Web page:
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Bruce Blackburn, a school teacher, asked National candidate Michael Woodhouse and Mr Clark to comment on cuts to ECE, saying, "if we keep ... underfunding early childhood, those kids are not going to have the opportunities when they get to primary [school]."
Mr Woodhouse responded, saying National had not cut ECE funding and since coming to office had in fact increased funding by 38%.
He said the previous Labour Government's policy aiming to make 100% of ECE teachers fully qualified and registered by 2012 was not achievable because "the teachers were not there".
"We changed that. We said 80% was an appropriate mark and we funded it accordingly."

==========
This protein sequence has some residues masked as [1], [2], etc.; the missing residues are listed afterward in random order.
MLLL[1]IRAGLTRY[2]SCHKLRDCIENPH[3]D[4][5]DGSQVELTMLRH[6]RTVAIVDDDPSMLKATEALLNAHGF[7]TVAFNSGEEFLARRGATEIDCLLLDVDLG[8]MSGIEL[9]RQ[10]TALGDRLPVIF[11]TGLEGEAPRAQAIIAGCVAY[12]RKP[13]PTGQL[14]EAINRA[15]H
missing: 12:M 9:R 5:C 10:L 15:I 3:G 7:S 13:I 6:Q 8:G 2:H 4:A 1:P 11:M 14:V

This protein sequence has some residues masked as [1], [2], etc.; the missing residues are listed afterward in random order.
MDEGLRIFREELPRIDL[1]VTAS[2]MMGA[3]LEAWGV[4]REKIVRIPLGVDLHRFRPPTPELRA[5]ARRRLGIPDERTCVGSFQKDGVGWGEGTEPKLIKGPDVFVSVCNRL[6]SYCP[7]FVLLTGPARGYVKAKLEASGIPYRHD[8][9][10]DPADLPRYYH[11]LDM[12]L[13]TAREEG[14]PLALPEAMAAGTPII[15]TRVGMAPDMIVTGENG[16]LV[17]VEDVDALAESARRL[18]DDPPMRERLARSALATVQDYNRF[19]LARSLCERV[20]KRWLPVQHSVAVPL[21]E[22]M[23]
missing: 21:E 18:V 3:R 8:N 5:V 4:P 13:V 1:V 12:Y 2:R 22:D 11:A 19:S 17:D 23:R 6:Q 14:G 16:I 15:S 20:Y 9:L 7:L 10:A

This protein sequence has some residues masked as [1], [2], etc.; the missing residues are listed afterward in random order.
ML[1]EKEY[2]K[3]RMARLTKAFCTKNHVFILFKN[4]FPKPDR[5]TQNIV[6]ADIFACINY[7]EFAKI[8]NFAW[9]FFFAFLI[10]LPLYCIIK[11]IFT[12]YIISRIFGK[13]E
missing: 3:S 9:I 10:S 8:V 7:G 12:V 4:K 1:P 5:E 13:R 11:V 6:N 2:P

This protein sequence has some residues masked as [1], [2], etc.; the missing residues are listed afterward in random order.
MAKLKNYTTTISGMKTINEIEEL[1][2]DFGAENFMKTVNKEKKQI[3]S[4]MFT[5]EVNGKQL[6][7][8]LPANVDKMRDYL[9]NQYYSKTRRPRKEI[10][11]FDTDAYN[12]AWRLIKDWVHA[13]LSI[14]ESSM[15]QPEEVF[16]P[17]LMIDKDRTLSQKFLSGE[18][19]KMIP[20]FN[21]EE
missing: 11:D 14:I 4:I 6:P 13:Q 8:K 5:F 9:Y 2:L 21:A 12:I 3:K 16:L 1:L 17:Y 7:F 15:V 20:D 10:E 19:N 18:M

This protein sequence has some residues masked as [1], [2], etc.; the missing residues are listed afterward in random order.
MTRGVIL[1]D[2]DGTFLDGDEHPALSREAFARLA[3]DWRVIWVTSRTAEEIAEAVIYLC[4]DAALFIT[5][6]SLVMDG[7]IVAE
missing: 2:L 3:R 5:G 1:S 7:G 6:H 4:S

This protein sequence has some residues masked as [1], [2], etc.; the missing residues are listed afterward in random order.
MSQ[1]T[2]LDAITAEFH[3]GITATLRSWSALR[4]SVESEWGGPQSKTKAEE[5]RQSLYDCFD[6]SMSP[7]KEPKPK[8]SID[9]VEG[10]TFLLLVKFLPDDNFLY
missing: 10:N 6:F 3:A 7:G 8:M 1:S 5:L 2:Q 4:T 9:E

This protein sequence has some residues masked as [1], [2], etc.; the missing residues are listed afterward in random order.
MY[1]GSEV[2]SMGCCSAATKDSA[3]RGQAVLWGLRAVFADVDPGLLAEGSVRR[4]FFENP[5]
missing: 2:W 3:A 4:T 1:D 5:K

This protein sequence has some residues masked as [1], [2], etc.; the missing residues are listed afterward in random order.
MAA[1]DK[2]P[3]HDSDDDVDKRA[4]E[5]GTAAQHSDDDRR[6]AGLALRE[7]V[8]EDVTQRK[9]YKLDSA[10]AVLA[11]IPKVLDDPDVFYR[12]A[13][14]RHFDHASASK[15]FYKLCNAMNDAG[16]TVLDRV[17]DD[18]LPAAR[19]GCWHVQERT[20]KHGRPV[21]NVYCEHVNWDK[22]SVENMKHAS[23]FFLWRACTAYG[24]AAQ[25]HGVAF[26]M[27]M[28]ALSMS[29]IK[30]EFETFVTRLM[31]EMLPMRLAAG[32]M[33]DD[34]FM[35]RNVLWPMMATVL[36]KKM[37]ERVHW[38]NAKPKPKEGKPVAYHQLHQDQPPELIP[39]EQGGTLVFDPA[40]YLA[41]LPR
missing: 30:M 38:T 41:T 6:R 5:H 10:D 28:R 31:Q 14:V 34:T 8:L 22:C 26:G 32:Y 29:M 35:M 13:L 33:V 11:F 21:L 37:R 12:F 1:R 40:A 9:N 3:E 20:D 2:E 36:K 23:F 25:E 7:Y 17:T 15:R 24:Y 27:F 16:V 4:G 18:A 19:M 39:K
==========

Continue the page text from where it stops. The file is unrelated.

Mr Clark rejected Mr Woodhouse's assertion National had increased funding by 38%.
"I think if you talk to anyone in an early childhood centre they will tell you that's not quite the truth."
He said National's cuts were a "disgrace" which affected Dunedin children more than children in other parts of the country.
"It's hit Dunedin hardest because Dunedin has the centres with the most qualified teachers in the country.
"National has taken nearly $400 million out of the early childhood sector. In Dunedin that has directly affected 2900 children."
ECE centres had been forced to increase their fees by between $5 and $40 because of the cuts.
Labour would bring back 20 hours' free ECE for everybody if it was elected, he said.
- Vaughan Elder